Home > The effects of cannabis use during adolescence.

George, T and Vaccarino, F, eds. (2015) The effects of cannabis use during adolescence. Ottawa: Canadian Centre on Substance Abuse.

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So what does this report tell us about the health effects of adolescent cannabis use? First and foremost, cannabis is not a harmless drug. It can be addictive and the risk increases the earlier it is used. Early and frequent use also increases the risk of short-term cognitive impairment and under performing in school, as well as psychotic symptoms and disorders. Cannabis use significantly impairs coordination and reaction time, so it is not surprising that it is the most common illicit drug found to be involved in car accidents, including fatal ones. And although we do not know the full extent of the impact of early cannabis use on long-term cognitive ability and associated educational and occupational successes, evidence is mounting that cannabis affects the young brain in a harmful way that cannot be ignored.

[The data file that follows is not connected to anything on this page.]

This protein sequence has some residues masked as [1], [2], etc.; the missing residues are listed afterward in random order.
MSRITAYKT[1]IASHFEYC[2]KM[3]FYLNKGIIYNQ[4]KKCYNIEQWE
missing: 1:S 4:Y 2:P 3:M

This report presents an immediate opportunity to enhance youth drug use prevention and intervention programs, as well as emerging policy frameworks, with factual information and in a fashion that has been shown to work. We know that cannabis is not a benign substance. It has clear harms and poses risks to those who use it on a regular and frequent basis, including negative health, economic and social ramifications. It is now up to readers to take the information in this report and use it to help reduce the incidence of harms associated with cannabis use among adolescents, to help young people make smarter and more informed choices about their todays and their tomorrows.

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